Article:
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Safety Never Takes a Holiday: A Girl’s Guide to Campus Safety

You are walking back from the library alone at midnight. It is completely dark aside from the lights lining the pathway and cold enough that you zip up your coat. You stroll along, texting a friend or checking your Facebook, having no doubt that you will make it to your dorm safe and sound. It is easy to forget the number of bad things that could happen over the course of that ten-minute walk.
As students at Washington University, we are extremely fortunate to have such a beautiful, safe, and welcoming campus. On-campus crime, especially violence, is rare, and our own personal police department helps to protect both students and faculty alike during night and day. Regardless of how safe our school is, we must always remember to be aware of our surroundings, for Washington University is not completely impervious to the dangers of the outside world.
In light of recent events, we spoke to a campus police officer, a campus security guard, and a self-defense instructor, and have compiled what we have learned onto a short list of tips about how to be cautious on and off campus.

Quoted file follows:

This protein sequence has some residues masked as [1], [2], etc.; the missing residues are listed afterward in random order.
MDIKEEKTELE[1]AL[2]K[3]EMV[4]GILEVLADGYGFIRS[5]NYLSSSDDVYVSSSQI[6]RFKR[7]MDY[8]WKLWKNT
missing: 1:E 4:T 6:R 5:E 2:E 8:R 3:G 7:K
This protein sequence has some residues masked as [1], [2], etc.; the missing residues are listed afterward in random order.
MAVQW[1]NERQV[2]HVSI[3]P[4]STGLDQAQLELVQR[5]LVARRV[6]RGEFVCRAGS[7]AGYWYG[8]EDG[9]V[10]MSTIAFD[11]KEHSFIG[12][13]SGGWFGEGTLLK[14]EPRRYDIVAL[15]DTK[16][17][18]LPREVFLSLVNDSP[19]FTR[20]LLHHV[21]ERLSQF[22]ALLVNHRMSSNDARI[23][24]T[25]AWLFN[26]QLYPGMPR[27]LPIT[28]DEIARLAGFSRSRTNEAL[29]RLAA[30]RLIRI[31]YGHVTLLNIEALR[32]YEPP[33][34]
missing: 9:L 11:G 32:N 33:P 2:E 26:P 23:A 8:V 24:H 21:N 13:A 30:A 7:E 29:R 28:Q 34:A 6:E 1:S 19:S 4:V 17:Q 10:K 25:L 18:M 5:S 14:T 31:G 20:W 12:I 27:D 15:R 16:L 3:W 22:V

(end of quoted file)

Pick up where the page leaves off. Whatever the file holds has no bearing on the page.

1. Use the buddy system. Avoid walking or exercising, especially after dark.
2. If you have to be alone… For on-campus girls, use the Circulator, a safe and reliable way to arrive safely and quickly to your destination. If you live off campus, take “Campus2Home,” a shuttle that will take you from campus right to your door, leaving every 30 minutes from 7pm-4am. The driver will even watch you enter your home. 
3. Sketchy guy? Keep your distance, even if you have to run. Don’t worry about looking silly or offending a harmful man- you’re better safe than sorry.
4. Nervous in a cab? Either pretend to be on the phone or call a friend and state the cab number and driver’s name. Ask the driver how long the ride will be, then let your friend know your estimated time of arrival, loudly and clearly.
5. Be aware of your surroundings. Be cautious of where you are and who is around you. Avoid distractions such as texting while you are in public places, especially during the night.
6. Project confidence. If you carry yourself like a victim, you are more likely to become one. By standing up straight, being alert, and moving briskly you are less likely to be seen as a target.
7. Get educated. The Washington University Police Department offers free self-defense programs. For more information, call the Crime Prevention office at (314)-935-5084.

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